By Dave Brown – Exclusive to Gold Investing News
Although the potential merger between the two companies that operate the Toronto Stock Exchange and the London Stock Exchange are within the infancy stages of discussion, the battle lines already appear to be drawn. The deal would give the London Stock Exchange a 55 percent stake in the combined entity, which would have operations and senior executives on both sides of the Atlantic. The merger would create the world’s biggest stock exchange, with more than 6,000 companies traded, including the vast majority of the world’s publicly traded energy and resource companies.
With an air of skepticism about the proposed marriage of the Toronto and London stock exchanges, Ontario Finance Minister Dwight Duncan challenged the dealmakers to prove it would not become more costly for businesses to list their shares. Mr. Duncan’s aggressive approach followed a CBC Radio interview last weekend with Bay Street veteran Tom Caldwell, founder of Caldwell Financial Ltd., who took a few digs at the finance minister’s questions about the merger. Caldwell quipped that Mr. Duncan has “never visited the Toronto Stock Exchange…I don’t even think he knows the current address.”
An accretive deal in the cards
Mr. Caldwell insisted there will be a net benefit to Canada in this deal.
Here are some of his arguments to support a TSX-LSE merger:
- “The listings, the fundraising, the corporate finance will still be done in Toronto.”
- If it gives “easier access to Canadian companies, easier access to European and Middle East funding via the London Stock Exchange, that would be a tremendous economic boom.”
- “The LSE does not have a derivatives platform, that is options, and Montreal does. So they’re going to be using the Montreal system and staff to build their products in Europe.”
- “Quebec may actually get jobs out of this”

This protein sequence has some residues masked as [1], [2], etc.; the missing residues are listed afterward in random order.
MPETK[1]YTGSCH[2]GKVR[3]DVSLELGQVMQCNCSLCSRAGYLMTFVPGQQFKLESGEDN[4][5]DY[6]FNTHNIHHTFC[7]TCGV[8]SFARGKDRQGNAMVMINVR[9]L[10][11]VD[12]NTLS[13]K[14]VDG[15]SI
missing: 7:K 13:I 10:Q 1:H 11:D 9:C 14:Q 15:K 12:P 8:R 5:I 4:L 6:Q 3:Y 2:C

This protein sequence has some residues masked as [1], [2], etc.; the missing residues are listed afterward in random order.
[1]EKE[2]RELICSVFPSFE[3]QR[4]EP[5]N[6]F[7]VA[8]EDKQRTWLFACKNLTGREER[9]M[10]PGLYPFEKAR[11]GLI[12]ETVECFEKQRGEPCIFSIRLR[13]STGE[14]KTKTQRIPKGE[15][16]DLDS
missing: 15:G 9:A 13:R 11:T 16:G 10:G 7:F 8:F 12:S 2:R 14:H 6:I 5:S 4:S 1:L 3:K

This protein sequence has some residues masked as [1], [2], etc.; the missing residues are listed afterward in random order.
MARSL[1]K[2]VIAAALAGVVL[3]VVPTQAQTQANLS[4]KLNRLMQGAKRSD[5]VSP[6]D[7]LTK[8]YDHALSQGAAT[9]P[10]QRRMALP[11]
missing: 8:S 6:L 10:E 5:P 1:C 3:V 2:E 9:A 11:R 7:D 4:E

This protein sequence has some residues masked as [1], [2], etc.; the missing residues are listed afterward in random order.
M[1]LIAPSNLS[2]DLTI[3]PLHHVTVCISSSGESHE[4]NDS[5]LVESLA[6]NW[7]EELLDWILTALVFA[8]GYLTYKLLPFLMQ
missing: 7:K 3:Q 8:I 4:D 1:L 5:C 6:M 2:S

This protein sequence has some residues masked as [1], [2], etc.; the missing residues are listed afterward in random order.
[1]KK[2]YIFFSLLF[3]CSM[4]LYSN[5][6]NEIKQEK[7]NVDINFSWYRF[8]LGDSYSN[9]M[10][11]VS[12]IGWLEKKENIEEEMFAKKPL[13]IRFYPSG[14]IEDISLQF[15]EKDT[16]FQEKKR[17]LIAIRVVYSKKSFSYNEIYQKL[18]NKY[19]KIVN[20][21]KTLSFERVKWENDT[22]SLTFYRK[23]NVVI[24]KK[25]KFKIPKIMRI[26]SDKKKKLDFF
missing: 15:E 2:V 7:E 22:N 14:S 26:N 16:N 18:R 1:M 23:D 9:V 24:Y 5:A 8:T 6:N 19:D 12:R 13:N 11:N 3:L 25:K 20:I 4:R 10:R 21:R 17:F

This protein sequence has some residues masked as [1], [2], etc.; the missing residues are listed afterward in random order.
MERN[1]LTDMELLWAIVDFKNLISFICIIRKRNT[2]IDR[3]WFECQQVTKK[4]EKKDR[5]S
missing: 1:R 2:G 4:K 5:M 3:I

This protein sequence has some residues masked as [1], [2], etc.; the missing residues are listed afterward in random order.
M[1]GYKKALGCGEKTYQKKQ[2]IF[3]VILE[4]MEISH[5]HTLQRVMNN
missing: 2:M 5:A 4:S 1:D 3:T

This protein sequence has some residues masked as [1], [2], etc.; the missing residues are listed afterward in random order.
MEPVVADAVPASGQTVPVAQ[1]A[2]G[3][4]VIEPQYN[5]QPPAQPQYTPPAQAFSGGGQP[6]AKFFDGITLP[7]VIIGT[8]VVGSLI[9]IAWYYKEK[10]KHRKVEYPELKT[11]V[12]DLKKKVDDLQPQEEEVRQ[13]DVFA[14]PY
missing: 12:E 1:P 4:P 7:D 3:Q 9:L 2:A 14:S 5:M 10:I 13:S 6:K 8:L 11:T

- “We are going to have a greater selection of investments quite possibly, and greater access to capital.”
The Ontario finance minister indicated that he is hearing concerns raised privately and publicly by Canadian businesses that they fear the shrinking number of world stock exchanges is creating oligopolies with too much control, leading to higher fees for companies to list their shares on them and raise capital. “There will be fewer stock markets…which means pricing in my view will be going up…what does that do for small and medium-sized Canadian businesses?” Mr. Duncan told reporters.
In an interview with Gold Investing News, the Director of Corporate Communications for the TMX Group, Carolyn Quick, pointed out that it is important to note that,”this is not a merger of exchanges; it is a merger of companies that run exchanges. Our merger creates a global platform to serve the full spectrum of mining and energy companies, from early stage through to producing multi-nationals. We expect that there will be significant new opportunities for Canadian issuers.” A potential benefit of increased awareness of Canadian companies will “attract new investors and capital, which lowers the cost of financing. In addition, we will work with LSE on a streamlined process for interlisting, which provides issuers who choose to interlist with an enhanced ability to tap new pools of international capital.”
For his part, the finance minister evaded questions on whether Ontario has the power to block the deal on its own. Commenting to Gold Investing News, Scott Blodgett, the Senior Media Relations Advisor to Ministry of Finance & Ministry of Revenue, could only offer that, “at this point it is premature to talk in detail about the merger of the London and Toronto Stock Exchanges.”
The provincial government’s website points out the strong economic track record for Canada, where for three years in a row, the World Economic Forum has rated the country’s banking system as the soundest in the world. Additionally, Toronto is ranked 12th in the world in competitiveness ratings of global financial centres; however in interest of full disclosure the website declined to mention that London finished ahead in the global pole position.
Proponents say the deal with TMX Group, the parent company of the TSX, would bring greater access to world markets for Canadian companies – particularly mining firms — keep stock listings in Toronto, and allow the London exchange to piggyback on the TMX Group’s Montreal exchange, which specializes in derivatives trading.
Last week the Federal Industry Minister Tony Clement spoke with Mr. Duncan about the proposed transaction. In a written statement, Mr. Clement told The House of Commons, “Policies of the affected provincial governments” will be among the factors that will weigh into the decision under the Investment Canada Act. In addition to Ontario, three other provinces can review the transaction: British Columbia, Alberta and Quebec. Ottawa has 45 days to complete a review after it receives a formal merger application.